On 4 July 2019 the European Court of Justice unfortunately declared that, by maintaining fixed tariffs for the planning services of architects and engineers, the Federal Republic of Germany failed to fulfil its obligations under the Services Directive.
The German legislator is now obliged to change the regulation immediately.
Although the result is a disappointment not only for Germany but also for many other countries awaiting the infringement procedure, the argumentation is very interesting in regard to the ongoing discourse with the European Commission about professional regulation. The Court stresses very clearly that not only the quality of work and the protection of consumers are overriding reasons relating to the public interest but also the preservation of Baukultur and ecological construction, which can be subsumed the more general objectives of preservation of the cultural and historical heritage and environmental protection. The court also stresses that recital 40 of Directive 2006/123 confirms that the protection of recipients of services, the protection of the environment and cultural policy objectives also constitute overriding reasons relating to the public interest. The Court even concedes that the existence of minimum tariffs is potentially capable of helping to ensure a high level of quality of planning services and, consequently, of achieving those objectives. Nevertheless it came to the conclusion that in the case of Germany the minimum tariffs cannot be suitable for attaining the objective of ensuring a high level of quality of planning services as the German legislation does not pursue it in a consistent and systematic manner. The argument for this is that since the actual provision of planning services in Germany is not reserved to persons practising a regulated activity there is no guarantee – even with the HOAI - that the planning services are carried out by service providers who have demonstrated their professional capacity to do so.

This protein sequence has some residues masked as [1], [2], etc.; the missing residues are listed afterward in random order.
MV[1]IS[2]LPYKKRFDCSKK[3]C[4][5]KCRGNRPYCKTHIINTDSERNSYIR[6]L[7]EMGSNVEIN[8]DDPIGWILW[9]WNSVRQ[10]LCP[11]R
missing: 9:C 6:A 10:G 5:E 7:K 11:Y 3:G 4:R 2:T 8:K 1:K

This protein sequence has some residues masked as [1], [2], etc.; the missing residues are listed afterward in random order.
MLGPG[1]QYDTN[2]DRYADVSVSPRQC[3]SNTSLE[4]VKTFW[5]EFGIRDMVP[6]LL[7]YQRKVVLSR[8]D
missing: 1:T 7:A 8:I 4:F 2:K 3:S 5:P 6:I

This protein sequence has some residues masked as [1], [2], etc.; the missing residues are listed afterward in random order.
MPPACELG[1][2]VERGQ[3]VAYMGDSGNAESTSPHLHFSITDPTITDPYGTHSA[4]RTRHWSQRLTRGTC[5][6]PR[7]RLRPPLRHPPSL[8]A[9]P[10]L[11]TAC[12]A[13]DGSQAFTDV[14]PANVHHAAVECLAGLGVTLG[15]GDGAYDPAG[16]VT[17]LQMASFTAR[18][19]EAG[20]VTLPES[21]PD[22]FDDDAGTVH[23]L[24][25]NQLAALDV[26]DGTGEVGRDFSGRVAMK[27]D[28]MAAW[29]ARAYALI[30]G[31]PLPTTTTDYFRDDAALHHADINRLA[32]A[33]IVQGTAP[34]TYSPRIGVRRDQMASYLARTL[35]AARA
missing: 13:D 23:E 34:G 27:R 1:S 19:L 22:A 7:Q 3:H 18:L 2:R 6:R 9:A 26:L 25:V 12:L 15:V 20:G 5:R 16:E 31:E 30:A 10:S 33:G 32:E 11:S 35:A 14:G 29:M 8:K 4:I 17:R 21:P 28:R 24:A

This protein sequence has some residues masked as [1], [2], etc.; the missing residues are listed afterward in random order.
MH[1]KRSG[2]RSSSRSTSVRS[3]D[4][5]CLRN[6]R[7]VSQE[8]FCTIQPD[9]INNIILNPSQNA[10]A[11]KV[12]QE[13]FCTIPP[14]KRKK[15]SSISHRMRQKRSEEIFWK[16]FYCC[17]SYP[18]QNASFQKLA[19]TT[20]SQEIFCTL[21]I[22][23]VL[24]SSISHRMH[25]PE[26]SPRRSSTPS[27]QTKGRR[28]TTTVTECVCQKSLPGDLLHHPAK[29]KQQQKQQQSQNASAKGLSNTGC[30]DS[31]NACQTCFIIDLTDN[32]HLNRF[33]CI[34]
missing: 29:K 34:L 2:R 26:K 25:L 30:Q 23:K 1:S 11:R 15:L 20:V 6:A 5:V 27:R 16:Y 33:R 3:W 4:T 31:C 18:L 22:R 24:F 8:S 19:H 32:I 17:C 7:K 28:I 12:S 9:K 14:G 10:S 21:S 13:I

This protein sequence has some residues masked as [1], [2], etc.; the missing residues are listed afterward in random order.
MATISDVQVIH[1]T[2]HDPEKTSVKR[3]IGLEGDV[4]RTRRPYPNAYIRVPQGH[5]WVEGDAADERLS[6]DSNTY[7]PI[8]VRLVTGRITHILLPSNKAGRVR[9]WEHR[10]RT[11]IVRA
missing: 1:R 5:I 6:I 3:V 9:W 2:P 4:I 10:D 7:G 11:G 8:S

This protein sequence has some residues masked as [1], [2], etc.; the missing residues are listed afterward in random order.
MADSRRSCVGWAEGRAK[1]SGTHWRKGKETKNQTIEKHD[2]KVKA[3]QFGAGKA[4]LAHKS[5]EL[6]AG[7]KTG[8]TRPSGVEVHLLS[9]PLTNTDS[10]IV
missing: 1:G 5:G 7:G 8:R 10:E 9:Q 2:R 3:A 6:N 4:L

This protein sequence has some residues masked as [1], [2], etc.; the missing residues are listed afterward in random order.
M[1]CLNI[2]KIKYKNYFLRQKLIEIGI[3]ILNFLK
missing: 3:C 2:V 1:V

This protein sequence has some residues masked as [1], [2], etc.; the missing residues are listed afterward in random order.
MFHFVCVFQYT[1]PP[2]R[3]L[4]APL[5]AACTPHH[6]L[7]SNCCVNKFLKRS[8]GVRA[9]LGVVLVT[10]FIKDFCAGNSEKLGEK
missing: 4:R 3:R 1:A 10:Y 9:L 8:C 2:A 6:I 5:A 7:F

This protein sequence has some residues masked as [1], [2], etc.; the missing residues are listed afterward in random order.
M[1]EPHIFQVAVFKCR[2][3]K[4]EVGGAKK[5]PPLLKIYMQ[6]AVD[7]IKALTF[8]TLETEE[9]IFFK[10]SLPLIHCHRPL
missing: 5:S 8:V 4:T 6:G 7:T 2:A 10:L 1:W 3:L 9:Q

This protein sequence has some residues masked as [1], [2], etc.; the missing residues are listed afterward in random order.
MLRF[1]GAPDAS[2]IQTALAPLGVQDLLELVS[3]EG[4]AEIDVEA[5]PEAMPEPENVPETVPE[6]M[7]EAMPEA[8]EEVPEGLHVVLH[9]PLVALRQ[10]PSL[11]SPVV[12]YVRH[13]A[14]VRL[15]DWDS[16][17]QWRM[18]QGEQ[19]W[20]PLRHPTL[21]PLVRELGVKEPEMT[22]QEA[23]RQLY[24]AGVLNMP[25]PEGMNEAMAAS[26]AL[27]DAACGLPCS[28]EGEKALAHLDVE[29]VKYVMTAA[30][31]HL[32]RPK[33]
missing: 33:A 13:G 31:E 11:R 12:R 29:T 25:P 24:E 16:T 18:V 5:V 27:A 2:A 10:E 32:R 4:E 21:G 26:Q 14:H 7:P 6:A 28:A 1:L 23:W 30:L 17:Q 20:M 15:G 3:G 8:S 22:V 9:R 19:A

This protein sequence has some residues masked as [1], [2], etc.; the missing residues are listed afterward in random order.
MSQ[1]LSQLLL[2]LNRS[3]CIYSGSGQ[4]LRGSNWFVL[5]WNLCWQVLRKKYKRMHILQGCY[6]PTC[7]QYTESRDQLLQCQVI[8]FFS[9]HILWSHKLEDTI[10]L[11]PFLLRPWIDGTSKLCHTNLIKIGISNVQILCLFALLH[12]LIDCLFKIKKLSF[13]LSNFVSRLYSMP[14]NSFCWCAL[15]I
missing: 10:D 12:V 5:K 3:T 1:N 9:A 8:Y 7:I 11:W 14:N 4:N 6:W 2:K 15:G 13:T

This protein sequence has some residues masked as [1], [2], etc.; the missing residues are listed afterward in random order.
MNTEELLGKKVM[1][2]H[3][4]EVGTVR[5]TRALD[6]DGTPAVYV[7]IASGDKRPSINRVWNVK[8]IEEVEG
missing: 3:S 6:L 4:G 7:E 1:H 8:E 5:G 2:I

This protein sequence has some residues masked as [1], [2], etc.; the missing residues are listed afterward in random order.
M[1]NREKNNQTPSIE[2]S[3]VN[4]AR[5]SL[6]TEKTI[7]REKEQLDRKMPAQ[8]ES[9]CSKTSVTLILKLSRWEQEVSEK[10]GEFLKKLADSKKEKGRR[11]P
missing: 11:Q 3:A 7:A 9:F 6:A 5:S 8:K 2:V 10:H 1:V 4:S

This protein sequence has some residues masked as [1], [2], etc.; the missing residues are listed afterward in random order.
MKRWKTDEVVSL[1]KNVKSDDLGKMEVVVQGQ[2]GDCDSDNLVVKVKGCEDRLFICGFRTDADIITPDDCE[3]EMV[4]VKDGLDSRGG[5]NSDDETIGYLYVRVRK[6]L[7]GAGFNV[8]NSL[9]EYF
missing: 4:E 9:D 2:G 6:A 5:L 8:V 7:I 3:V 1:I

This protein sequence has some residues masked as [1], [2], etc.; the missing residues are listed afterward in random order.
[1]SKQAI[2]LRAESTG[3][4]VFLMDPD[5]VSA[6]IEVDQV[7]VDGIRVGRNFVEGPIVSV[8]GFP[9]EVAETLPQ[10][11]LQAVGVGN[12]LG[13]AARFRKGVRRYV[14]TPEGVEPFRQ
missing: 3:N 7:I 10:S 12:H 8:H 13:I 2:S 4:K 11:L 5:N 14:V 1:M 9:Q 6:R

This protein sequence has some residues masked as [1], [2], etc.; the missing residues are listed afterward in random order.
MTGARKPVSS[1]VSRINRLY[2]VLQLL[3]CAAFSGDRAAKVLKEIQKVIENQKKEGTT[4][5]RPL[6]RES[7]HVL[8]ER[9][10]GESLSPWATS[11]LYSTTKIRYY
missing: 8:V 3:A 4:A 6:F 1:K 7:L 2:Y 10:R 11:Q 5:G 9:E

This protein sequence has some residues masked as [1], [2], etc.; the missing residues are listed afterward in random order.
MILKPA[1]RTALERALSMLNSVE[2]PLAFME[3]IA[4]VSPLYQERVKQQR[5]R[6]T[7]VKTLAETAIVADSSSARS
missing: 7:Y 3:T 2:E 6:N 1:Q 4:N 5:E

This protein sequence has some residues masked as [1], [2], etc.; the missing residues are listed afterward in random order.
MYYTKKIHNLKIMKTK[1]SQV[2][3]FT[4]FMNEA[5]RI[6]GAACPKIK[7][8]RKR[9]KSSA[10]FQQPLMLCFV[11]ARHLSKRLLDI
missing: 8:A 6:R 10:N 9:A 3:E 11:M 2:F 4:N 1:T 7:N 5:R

In regard to the maximum tariffs the Court stresses their capability to increase transparency and consumer protection, but regards them as not proportionate as the possibility of making available to clients guidance as to prices for the various categories of services covered by the HOAI would be a less restrictive measure that could suffice to achieve transparency and consumer protection as well.
Click to read: Judgement of the Court